Because we had spent so many years brushing teeth and bumping elbows, I tried to pay special attention to any master bathroom situations in the farmhouses that we toured this past summer. Some houses, especially the older ones, didn’t have true master bathrooms, and some had tiny, outdated ones like what we started with in Woodland. For the first three days of our great Midwestern Potential Farm Tour, I was beginning to resign myself to starting over with a 70s-fabulous square one, or at worst, sharing a hall bath with Chris and all three girls (help me, Jesus). The master bathroom situation wasn’t on our main “must have” list because when looking at farm properties, there are myriad more factors to consider: acreage, outbuildings, proximity to Target, etc.

Everything changed on the last day.

On that last, gloriously humid day in Braham, Minnesota, I walked up the stairs in the second farmhouse and beheld a sight I had previously thought unattainable in my lifetime. The master bathroom had two. separate. sinks. Not only could Chris and I brush our teeth SIMULTANEOUSLY, but we wouldn’t even be able to reach one another, as there was an entire shower in between. No fighting for mirror space up in this heezie – we had made it. Obviously, it would be foolish to make such a large life decision based solely on one room in one house on our tour. I won’t even begin to insinuate that we fell in love with Braham, Minnesota all because of one extra sink. It wasn’t an inconsequential detail, but it certainly wasn’t the essential deciding factor. The farm in Braham was the perfect one for us for so many reasons, one of which just happened to be its number of bathrooms. Once we had all the offers, what-ifs, contingencies, and paper signings out of the way, we moved the entirety of our lives 2,000 miles (a topic best saved for its own post) into our new home, and I moved into my personal, unshared vanity.

We settled into new routines and new “normals” for our family, slowly but surely figuring out what all the light switches do – except for that one in the living room – and where our soaps and socks were stashed. After a couple weeks, I noticed something was awry with my toothpaste. I was not brushing my teeth more frequently, nor glorping out more toothpaste-per-scrub than normal, but I seemed to reach the end of the tube much sooner than I should’ve.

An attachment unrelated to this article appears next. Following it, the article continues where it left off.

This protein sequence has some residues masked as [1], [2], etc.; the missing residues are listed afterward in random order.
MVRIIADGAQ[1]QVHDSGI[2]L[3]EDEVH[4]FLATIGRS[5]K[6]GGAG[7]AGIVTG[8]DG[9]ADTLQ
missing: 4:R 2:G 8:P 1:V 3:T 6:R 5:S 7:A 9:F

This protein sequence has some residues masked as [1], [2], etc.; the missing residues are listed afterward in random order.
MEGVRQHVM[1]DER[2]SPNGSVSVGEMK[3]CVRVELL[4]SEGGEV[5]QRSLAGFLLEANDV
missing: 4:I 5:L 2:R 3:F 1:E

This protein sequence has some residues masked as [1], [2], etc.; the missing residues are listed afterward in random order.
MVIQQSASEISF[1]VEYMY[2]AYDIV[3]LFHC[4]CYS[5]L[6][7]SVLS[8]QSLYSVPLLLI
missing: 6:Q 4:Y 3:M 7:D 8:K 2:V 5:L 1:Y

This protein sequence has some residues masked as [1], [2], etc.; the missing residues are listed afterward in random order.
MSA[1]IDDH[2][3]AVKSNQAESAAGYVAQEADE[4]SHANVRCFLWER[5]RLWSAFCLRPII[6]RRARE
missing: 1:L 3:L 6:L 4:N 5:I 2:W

It hit me like a midwestern thunderclap. Chris, for the entirety of our 15 years of shacking up, always squeezed the paste like a responsible, patient adult, from the bottom up. I, like an un-monitored child, grab the tube around the middle, squoosh some out the top, and just rely on the fact that it will get redistributed by someone eventually. When the tube gets mangled in the middle, Chris is always the one to take the extra five seconds to readjust the paste toward the top. I hadn’t realized it until this moment, but that is one of the small, frequent, fanfare-free ways that Chris shows his affection. His love language is small, necessary, silent acts of thoughtfulness. Not once did he roll his eyes at my mid-tube squeezing, and not once did I assume it wouldn’t get squeezed. Toothpaste re-adjustment (and things of the like) are his love language; our cozy bathroom living had lent itself nicely to his modest, constant, attentive gestures.

And silly, inconsequential stories like this one are ones that bring the meaning of the “little houses” quote to life. In our small houses, with our tiny bathrooms, very small, seemingly meaningless acts were really ways that we shared our affection for one another. In our larger, dual-sinked bathroom, we are left to our own devices, and being separated by a shower suddenly seems like a much larger divide than a luxury. While I absolutely do not expect Chris to seek out and fix my toothpaste tube (I’m a big girl, I can do it), I am positively more mindful now of making sure that all those small, little-house niceties don’t get lost in all our new square feet. We might not be bumping elbows and sharing a mirror, but we can certainly make a point to keep bumping into each other for kisses and sharing stories about our day. Because if we can make it in those first 500 square feet, we can certainly make it anywhere. ~Lauren

2 thoughts on “Love Grows Best in Little Houses”

  1. Love Love Love
    The Bathroom on the Farm was an absolute luxury! I miss the heated floor and the big two shower shower. Am so glad it was you, hand picked to enjoy the farm.